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School board candidates vie for Plum residents' votes

| Wednesday, April 24, 2013, 9:01 p.m.

Four Republicans and two Democrats are vying for four open seats on the Plum School Board.

Incumbents Sal Colella, Kevin Dowdell and board President Andrew Drake, all Republicans, each are seeking another four-year term.

They have teamed with Republican Jim Rogers who unsuccessfully sought a seat on the board in 2011.

Republican Shane McMasters is not seeking re-election.

Newcomers Michelle Stepnick and Dawn Lynn Check, both Democrats, are the challengers. Check is the district's former public relations director.

All the candidates are cross-filed.

The primary is May 21. The top vote-getters will advance to the general election in the fall.

Check said that her decade-long history of working in the district makes her an ideal candidate.

“With my experience in the school district, coupled with my investment as a parent, I want to offer my skills as a board member to move this district forward,” Check said.

Stepnick said the current board is not taking the district in the right direction and wants to make changes.

“My son is 26 months old,” Stepnick said.

“His future and the future of upcoming classes depends on what decisions this school board makes.”

Colella, Dowdell and Drake want another four years to build on their accomplishments.

“During my term, I initiated the development of a district five-year strategic plan covering financial planning, academic improvement, infrastructure improvements and support functions,” Drake said.

“This is the key to the long-term viability of the district, and I would like to continue to sponsor this initiative as it matures.”

Dowdell said the current board has been successful.

“In spite of the difficult economic situation, we have not raised taxes, and our test scores have been improving,” Dowdell said.

“I would like to continue this progress over the next four years.”

Colella wants to continue working to put together a plan to involve students and citizens in the emerging changes in education.

“I want to use my leadership and problem-solving experience to develop and implement strategies that positively impact bottom-line results,” Colella said.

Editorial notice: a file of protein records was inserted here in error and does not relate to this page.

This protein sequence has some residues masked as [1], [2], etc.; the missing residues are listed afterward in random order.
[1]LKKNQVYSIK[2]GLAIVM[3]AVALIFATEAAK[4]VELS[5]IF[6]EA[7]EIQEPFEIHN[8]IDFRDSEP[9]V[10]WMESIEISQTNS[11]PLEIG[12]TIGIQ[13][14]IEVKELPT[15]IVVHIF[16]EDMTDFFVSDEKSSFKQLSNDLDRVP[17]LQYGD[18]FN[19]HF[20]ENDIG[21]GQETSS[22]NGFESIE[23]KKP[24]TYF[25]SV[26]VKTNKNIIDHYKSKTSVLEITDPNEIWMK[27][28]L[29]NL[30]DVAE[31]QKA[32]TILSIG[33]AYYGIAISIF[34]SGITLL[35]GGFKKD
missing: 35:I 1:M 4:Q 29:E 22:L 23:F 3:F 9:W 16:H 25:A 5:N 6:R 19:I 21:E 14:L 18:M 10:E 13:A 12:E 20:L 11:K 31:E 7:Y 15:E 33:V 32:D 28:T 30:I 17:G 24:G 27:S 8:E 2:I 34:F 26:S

Rogers hopes to be elected to use his experience in fiscal management.

“With my background working with hundreds of companies of all types, I feel I bring a strong practical perspective the board,” Rogers said.

“I remain a strong fiscal conservative who will keep a close eye on the purse strings.”

Check and Stepnick said their main goals if elected are to stop the outsourcing of jobs and elimination of positions.

In particular, Stepnick points to Kelly Educational Staffing that the board hired in 2011 to place substitute workers in a variety of categories: teachers, teacher aides, nurses, secretaries, food-service workers and custodians. District employees formerly handled the duties.

“It is a waste of money,” Stepnick said.

“The classrooms are not full. Teachers take their open periods and fill in as substitute teachers.”

The fill rate for substitute teachers was 98 percent in February, 99 percent in January and 94 percent in December, according to statistics from the company.

“We need to keep our taxpayers working,” Check said.

“They are invested in their community and our children.”

Check also wants to review the district's academic programs.

Stepnick wants to ensure all students have the latest technology.

Colella's goals if re-elected include providing fiscal responsibility, exploring a science, technology, engineering and math (STEM) program at the elementary level, continuing a quality improvement process and investing heavily in staff development.

Drake aims to implement the district's five-year strategic plan, continue to challenge the administration, teachers and staff to improve academic performance, and complete the construction of the new Holiday Park Elementary School.

Dowdell wants to establish a “balanced and sustainable budget” in five years while maintaining continuous improvement in education.

“These goals will be difficult to reach,” Dowdell said.

“But I think if we work together as a board and as a community, they are achievable.”

Rogers aims to work for the best education for students while being fiscally responsible.

“With proper planning and cost allocation, the budget can be balanced with minimal impact on programs and no decline in quality of instruction,” Rogers said.

Karen Zapf is a staff writer for Trib Total Media. She can be reached at 412-856-7400, ext. 8753, or

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